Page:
Los Angeles County Sheriff's deputy details attack on jail visitor behind closed doors

LOS ANGELES (KABC) -- The air filled with blistering pepper spray, a handcuffed jail visitor with his face punched black and blue and a break room floor left bloody by a violent confrontation.

Those are just a few of the scenes described on the witness stand Wednesday by a Los Angeles County sheriff's deputy who "flipped" for the prosecution and is now testifying against his one-time colleagues.

Pantamitr Zunggeemoge says the victim was moaning, sputtering and had "involuntary discharge" dripping down his face after he was blasted with pepper-spray by another deputy.

Sgt. Eric Gonzalez, Deputy Sussie Ayala and Deputy Fernando Luviano are charged with beating the jail visitor, Gabriel Carrillo, and then lying to make it look like Carrillo was the aggressor. All three have pleaded not guilty.

Carrillo and his then-girlfriend went to Men's Central Jail in February 2011 to visit Carrillo's brother. Undisputed is that the couple illegally brought three cell phones into the visitor center lobby. When Carrillo was caught, he mouthed off at Zunggeemoge.

Zunggeemoge handcuffed Carrillo and escorted him into a deputy break room. He testified Carrillo was "angry, agitated and confused," but did not physically resist.

Zunggeemoge says he pushed Carrillo up against a refrigerator and then lifted Carrillo's handcuffed arms up behind his back "so he could feel some pain."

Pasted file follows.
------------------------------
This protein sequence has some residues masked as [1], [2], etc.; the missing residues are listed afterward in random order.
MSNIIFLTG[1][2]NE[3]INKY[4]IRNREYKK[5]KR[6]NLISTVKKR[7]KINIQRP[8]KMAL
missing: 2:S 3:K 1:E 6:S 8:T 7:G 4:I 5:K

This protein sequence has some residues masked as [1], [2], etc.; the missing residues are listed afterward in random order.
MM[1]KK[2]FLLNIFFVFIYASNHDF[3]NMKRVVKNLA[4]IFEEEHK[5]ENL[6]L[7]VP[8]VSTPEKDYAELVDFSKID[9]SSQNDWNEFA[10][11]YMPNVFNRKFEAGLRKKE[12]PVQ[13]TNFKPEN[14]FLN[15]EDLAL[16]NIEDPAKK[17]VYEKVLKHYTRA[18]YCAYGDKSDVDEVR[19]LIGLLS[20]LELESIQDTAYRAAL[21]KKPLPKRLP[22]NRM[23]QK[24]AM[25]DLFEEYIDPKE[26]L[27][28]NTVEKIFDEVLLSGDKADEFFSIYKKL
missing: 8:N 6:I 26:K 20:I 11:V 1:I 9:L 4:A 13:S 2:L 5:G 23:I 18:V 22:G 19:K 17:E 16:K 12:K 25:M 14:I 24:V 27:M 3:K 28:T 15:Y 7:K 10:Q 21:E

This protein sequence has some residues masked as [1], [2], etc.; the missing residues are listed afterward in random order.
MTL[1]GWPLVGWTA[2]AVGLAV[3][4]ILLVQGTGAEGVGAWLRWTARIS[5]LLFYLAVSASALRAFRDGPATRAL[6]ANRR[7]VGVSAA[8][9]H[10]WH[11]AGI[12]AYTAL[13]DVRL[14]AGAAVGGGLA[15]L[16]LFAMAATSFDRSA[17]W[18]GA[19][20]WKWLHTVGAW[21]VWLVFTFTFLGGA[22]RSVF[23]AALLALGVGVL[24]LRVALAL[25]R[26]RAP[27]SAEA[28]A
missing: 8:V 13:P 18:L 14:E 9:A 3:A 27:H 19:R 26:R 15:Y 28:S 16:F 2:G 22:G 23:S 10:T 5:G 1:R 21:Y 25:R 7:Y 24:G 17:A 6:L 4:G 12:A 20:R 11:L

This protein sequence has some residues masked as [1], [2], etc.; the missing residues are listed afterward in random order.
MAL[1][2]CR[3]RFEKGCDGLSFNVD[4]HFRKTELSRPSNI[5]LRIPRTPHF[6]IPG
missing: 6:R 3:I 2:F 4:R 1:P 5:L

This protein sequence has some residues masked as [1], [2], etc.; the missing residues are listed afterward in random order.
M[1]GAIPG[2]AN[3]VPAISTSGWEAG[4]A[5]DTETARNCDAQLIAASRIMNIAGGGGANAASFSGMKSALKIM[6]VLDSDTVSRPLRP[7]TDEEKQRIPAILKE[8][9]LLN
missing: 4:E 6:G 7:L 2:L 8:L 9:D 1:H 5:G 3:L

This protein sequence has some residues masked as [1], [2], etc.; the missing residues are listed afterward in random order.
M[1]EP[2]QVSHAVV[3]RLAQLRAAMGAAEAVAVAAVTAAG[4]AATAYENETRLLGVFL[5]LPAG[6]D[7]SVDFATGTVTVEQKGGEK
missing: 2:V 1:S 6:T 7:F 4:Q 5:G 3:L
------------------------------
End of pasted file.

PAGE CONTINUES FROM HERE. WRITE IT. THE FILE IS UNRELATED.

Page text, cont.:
Minutes later, he joined in a "take-down," bringing Carrillo face-first onto the floor.

Prosecutor Lizabeth Rhodes asked the witness: "Did Carrillo use his hands to break the fall? Zunggeemoge answered, "No, because his hands were handcuffed."

Restraints are a key point in this case. Zunggeemoge testified that he and the defendants huddled together after the beating, concocting a story to justify their excessive force. In their version, Carrillo had one hand free, was wildly swinging a jagged handcuff, and wielded it as a deadly weapon.

"It was all part of a story we made up to justify the force we used on Mr. Carrillo," Zunggeemoge told the jury.

He says all four of them made up a story about taking Carrillo's girlfriend out of the break room before the violence erupted "to eliminate her as a potential witness."

When asked by Rhodes why he went along with the story, Zunggeemoge said he feared for his job, feared prosecution and said "there's a bond, you don't go against brothers."

Defense attorneys say Zunggeemoge is falsely testifying now to save his own skin. The deputy pleaded guilty to lesser, misdemeanor charges after entering into a plea agreement with prosecutors. Zunggeemoge says as part of his deal, he will resign from the Los Angeles County Sheriff's Department and never work in law enforcement again.

For a second day, defense attorneys drove home the point that cellphones are illegal at the jail facility and that Carrillo ignored posted signs outside the visitor's center lobby.

Earlier in the day, a juror told the judge that she was so disturbed by the photograph of Carrillo's bloody face, she had not been able to sleep the night before. After questioning from the judge, the juror said she would try to separate her emotions from her intellect to assess the case impartially.

On Tuesday, another juror left the trial before testimony even started after suffering a panic attack. Her departure means the case proceeds with only a single alternate juror.

Carrillo and his now-wife Grace are both expected to take the stand on Thursday.
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